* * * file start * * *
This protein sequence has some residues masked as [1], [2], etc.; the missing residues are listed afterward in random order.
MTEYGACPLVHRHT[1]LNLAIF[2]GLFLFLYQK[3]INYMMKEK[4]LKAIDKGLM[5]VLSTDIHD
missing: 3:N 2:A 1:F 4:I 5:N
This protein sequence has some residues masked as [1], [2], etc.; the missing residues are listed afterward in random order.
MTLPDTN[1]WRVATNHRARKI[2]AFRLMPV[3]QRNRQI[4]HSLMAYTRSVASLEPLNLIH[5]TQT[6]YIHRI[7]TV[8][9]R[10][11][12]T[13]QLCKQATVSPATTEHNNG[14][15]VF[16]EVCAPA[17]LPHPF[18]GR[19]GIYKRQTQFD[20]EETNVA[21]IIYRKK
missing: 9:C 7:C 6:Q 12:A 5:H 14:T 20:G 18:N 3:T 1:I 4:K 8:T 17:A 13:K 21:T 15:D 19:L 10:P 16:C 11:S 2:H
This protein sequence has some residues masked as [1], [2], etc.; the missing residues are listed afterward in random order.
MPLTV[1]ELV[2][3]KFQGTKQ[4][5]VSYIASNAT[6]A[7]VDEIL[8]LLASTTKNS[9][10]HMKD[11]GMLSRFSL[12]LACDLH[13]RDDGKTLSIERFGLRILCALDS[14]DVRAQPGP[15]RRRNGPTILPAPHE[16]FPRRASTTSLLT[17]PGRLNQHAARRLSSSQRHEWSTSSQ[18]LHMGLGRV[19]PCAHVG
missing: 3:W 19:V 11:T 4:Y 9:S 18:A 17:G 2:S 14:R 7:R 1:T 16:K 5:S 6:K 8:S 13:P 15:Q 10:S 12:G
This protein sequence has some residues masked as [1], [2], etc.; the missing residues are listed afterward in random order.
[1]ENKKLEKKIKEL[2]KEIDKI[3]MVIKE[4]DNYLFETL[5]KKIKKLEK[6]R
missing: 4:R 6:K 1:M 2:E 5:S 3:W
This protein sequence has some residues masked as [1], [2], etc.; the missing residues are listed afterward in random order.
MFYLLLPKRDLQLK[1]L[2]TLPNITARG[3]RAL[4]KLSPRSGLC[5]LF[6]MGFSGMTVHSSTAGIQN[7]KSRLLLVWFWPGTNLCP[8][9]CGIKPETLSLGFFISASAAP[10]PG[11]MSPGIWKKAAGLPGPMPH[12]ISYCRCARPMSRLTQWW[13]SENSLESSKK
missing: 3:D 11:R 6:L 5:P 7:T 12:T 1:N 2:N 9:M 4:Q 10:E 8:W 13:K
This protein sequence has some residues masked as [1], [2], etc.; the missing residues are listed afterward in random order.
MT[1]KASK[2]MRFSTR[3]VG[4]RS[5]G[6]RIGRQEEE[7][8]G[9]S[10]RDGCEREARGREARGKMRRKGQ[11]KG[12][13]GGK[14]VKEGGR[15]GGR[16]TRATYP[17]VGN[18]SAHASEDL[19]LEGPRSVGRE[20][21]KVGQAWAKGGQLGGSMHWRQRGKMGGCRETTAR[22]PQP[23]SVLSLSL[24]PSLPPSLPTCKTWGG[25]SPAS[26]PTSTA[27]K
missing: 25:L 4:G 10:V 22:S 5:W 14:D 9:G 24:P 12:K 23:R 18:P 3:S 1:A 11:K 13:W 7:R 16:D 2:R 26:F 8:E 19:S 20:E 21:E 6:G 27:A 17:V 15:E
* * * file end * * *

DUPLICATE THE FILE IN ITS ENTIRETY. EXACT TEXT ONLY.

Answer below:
This protein sequence has some residues masked as [1], [2], etc.; the missing residues are listed afterward in random order.
MTEYGACPLVHRHT[1]LNLAIF[2]GLFLFLYQK[3]INYMMKEK[4]LKAIDKGLM[5]VLSTDIHD
missing: 3:N 2:A 1:F 4:I 5:N
This protein sequence has some residues masked as [1], [2], etc.; the missing residues are listed afterward in random order.
MTLPDTN[1]WRVATNHRARKI[2]AFRLMPV[3]QRNRQI[4]HSLMAYTRSVASLEPLNLIH[5]TQT[6]YIHRI[7]TV[8][9]R[10][11][12]T[13]QLCKQATVSPATTEHNNG[14][15]VF[16]EVCAPA[17]LPHPF[18]GR[19]GIYKRQTQFD[20]EETNVA[21]IIYRKK
missing: 9:C 7:C 6:Q 12:A 5:H 14:T 20:G 18:N 3:T 1:I 4:K 8:T 17:A 13:K 21:T 15:D 19:L 10:P 16:C 11:S 2:H
This protein sequence has some residues masked as [1], [2], etc.; the missing residues are listed afterward in random order.
MPLTV[1]ELV[2][3]KFQGTKQ[4][5]VSYIASNAT[6]A[7]VDEIL[8]LLASTTKNS[9][10]HMKD[11]GMLSRFSL[12]LACDLH[13]RDDGKTLSIERFGLRILCALDS[14]DVRAQPGP[15]RRRNGPTILPAPHE[16]FPRRASTTSLLT[17]PGRLNQHAARRLSSSQRHEWSTSSQ[18]LHMGLGRV[19]PCAHVG
missing: 3:W 19:V 11:T 4:Y 9:S 18:A 17:G 2:S 14:R 7:R 1:T 16:K 5:S 6:K 8:S 13:P 15:Q 10:S 12:G
This protein sequence has some residues masked as [1], [2], etc.; the missing residues are listed afterward in random order.
[1]ENKKLEKKIKEL[2]KEIDKI[3]MVIKE[4]DNYLFETL[5]KKIKKLEK[6]R
missing: 4:R 6:K 1:M 2:E 5:S 3:W
This protein sequence has some residues masked as [1], [2], etc.; the missing residues are listed afterward in random order.
MFYLLLPKRDLQLK[1]L[2]TLPNITARG[3]RAL[4]KLSPRSGLC[5]LF[6]MGFSGMTVHSSTAGIQN[7]KSRLLLVWFWPGTNLCP[8][9]CGIKPETLSLGFFISASAAP[10]PG[11]MSPGIWKKAAGLPGPMPH[12]ISYCRCARPMSRLTQWW[13]SENSLESSKK
missing: 3:D 11:R 6:L 5:P 7:T 12:T 1:N 2:N 9:M 4:Q 10:E 8:W 13:K
This protein sequence has some residues masked as [1], [2], etc.; the missing residues are listed afterward in random order.
MT[1]KASK[2]MRFSTR[3]VG[4]RS[5]G[6]RIGRQEEE[7][8]G[9]S[10]RDGCEREARGREARGKMRRKGQ[11]KG[12][13]GGK[14]VKEGGR[15]GGR[16]TRATYP[17]VGN[18]SAHASEDL[19]LEGPRSVGRE[20][21]KVGQAWAKGGQLGGSMHWRQRGKMGGCRETTAR[22]PQP[23]SVLSLSL[24]PSLPPSLPTCKTWGG[25]SPAS[26]PTSTA[27]K
missing: 25:L 4:G 10:V 22:S 5:W 14:D 9:G 24:P 12:K 23:R 18:P 3:S 1:A 11:K 13:W 7:R 16:D 2:R 26:F 8:E 19:S 20:E 21:E 6:G 27:A 17:V 15:E